Yes, indeed, Mugshot March is back! Here to kick it off for us are Harry and Arthur Defenbaugh, of Peoria, Illinois.

The brothers had been in and out of trouble. Burglary was their specialty. After serving some time, they were paroled in 1922, and finally seemed to be settling down. Arthur, age 23, and Harry, age 27, had taken up carpentry work. Harry also got married to a woman named Ruth. But appearances can be deceiving; the brothers had also joined a small gang that was committing a series of burglaries in Benton County, Missouri.

On September 21, 1924, the brothers were back at it in Warsaw, Missouri. They and three other gang members successfully robbed the Missouri Pacific station, before moving on to Luttman Hardware. But things went awry.

The papers were unimpressed with the Defenbaughs’ hijinx

 

While the gang was in the store, Sheriff Garrett Groomer entered and called out to the men, stating his intention to arrest them. That seems like a very dangerous approach, and it didn’t work out so well for the sheriff. Some gang members responded to the sheriff’s orders by opening fire on him — who specifically fired was in dispute. It didn’t matter to Sheriff Groomer, who had been killed.

The gang managed to flee the scene but they were apprehended on September 23. The police were startled by their clothing: the men were dressed like characters in an old western! The press was allowed in to photograph the gang in their costumes, and the picture was subsequently run on the front page of the paper.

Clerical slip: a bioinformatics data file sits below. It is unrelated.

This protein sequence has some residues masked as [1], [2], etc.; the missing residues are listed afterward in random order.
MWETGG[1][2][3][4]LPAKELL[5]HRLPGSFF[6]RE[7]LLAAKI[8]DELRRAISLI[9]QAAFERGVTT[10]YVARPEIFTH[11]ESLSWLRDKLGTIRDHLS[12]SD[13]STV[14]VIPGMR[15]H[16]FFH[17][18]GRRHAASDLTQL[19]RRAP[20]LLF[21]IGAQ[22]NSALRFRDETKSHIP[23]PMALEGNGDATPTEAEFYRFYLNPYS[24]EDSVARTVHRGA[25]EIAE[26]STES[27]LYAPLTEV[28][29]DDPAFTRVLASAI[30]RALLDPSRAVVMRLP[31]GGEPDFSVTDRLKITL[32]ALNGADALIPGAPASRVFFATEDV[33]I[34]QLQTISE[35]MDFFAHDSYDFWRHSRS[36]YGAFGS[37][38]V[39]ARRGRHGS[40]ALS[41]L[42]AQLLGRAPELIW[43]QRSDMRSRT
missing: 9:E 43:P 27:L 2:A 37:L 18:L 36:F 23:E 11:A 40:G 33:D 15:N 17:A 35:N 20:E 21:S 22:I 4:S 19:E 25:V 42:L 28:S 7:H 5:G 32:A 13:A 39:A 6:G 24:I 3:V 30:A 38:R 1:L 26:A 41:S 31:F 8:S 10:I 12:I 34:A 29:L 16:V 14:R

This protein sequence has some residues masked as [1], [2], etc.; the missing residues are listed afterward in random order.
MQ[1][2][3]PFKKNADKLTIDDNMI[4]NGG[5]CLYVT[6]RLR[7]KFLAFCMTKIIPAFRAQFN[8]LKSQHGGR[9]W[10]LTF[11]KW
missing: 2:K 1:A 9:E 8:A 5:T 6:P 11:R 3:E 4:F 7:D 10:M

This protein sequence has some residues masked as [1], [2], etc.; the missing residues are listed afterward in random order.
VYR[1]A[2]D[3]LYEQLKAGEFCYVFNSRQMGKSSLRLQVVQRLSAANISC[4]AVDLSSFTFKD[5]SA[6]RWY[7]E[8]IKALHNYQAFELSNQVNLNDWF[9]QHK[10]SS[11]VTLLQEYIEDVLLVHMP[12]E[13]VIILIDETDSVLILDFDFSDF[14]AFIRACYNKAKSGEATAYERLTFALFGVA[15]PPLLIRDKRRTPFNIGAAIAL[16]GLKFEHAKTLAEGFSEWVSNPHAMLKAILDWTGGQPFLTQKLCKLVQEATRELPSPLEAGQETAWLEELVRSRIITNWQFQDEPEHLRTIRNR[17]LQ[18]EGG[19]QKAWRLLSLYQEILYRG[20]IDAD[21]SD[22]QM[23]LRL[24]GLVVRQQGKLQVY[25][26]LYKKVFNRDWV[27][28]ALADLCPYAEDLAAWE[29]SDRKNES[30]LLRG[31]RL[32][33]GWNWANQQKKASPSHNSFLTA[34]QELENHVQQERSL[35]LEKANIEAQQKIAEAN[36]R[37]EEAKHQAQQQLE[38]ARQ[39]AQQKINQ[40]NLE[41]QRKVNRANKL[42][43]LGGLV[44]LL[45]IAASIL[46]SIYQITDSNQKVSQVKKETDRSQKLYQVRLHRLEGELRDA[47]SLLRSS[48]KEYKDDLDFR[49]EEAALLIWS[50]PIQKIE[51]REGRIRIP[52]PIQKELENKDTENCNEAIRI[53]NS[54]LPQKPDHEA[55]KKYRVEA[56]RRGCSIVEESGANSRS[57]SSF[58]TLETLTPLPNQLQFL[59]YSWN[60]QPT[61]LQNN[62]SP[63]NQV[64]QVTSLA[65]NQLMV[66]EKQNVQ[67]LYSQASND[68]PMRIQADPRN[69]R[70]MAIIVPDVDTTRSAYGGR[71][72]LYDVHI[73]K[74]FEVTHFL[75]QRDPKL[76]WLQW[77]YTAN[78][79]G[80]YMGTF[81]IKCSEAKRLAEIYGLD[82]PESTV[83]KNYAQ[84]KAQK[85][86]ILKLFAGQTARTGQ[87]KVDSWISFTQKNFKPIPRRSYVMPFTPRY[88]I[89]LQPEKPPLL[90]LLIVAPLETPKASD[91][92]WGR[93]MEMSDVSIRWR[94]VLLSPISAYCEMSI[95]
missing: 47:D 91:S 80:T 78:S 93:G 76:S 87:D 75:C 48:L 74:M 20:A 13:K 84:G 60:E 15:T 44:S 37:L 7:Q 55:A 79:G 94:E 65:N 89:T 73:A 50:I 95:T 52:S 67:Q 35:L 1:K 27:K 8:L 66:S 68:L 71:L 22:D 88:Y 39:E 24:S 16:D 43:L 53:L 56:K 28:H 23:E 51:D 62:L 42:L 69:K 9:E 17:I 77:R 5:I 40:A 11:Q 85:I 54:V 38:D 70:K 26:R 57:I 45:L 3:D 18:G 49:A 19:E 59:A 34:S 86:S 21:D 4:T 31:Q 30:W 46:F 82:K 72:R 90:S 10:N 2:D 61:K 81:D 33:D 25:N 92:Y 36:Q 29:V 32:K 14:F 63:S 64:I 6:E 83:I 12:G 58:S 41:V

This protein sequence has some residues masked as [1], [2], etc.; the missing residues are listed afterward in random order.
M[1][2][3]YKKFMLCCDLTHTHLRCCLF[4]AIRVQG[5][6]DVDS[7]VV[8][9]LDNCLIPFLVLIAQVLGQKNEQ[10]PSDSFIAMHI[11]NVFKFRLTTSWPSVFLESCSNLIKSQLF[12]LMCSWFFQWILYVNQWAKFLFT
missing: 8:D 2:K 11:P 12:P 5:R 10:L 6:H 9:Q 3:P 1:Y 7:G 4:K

The brothers are in the front row, on the left and in the middle.

 

As the local paper explained:

“When the five youths were picked up here, four wore green or white sombrero hats with wide brims, colored flannel shirts, and snake belts to which they had strapped their revolvers. They said they had made a trip to Colorado, and had brought the cowboy outfits in order to startle their friends when they returned to Peoria.”

While awaiting trial, the Defenbaughs managed to briefly escape from jail, which did not endear them to authorities.

The brothers were tried and convicted of Sheriff Groomer’s murder together, and received life sentences. Their mugshots were taken the same day and show how closely they resembled one another. Even their inmate numbers are sequential: Harry was 27462 and Arthur was 27463.

The Brothers Defenbaugh

 

The Defenbaugh brothers were extraordinarily close. They were not twins but they may as well have been conjoined because it seems to have been impossible for one to do something without the other. They committed crimes together, went on the run together, broke out of jail together, and finally served hard time together. They were in for a long stay at the Missouri State Penitentiary. They were paroled together by Governor Donnell on April 2, 1942. They left prison after serving seventeen and a half years for Groomer’s murder.

In a heroic little side note, after her husband’s murder, Mrs. Groomer took on the duties of sheriff. Their oldest son, Alvin, was deputized. You have to admire that kind of spirit and courage!